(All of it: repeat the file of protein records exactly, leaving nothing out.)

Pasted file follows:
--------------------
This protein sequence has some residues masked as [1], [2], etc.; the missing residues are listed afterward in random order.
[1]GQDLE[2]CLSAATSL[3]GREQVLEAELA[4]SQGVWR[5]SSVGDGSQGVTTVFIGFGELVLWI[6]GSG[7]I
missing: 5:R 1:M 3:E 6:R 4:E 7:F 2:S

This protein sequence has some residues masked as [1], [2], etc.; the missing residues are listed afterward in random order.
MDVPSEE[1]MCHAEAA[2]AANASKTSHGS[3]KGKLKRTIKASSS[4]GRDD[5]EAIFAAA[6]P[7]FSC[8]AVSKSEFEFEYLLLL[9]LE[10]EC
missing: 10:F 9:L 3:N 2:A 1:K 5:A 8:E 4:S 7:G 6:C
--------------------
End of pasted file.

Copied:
This protein sequence has some residues masked as [1], [2], etc.; the missing residues are listed afterward in random order.
[1]GQDLE[2]CLSAATSL[3]GREQVLEAELA[4]SQGVWR[5]SSVGDGSQGVTTVFIGFGELVLWI[6]GSG[7]I
missing: 5:R 1:M 3:E 6:R 4:E 7:F 2:S

This protein sequence has some residues masked as [1], [2], etc.; the missing residues are listed afterward in random order.
MDVPSEE[1]MCHAEAA[2]AANASKTSHGS[3]KGKLKRTIKASSS[4]GRDD[5]EAIFAAA[6]P[7]FSC[8]AVSKSEFEFEYLLLL[9]LE[10]EC
missing: 10:F 9:L 3:N 2:A 1:K 5:A 8:E 4:S 7:G 6:C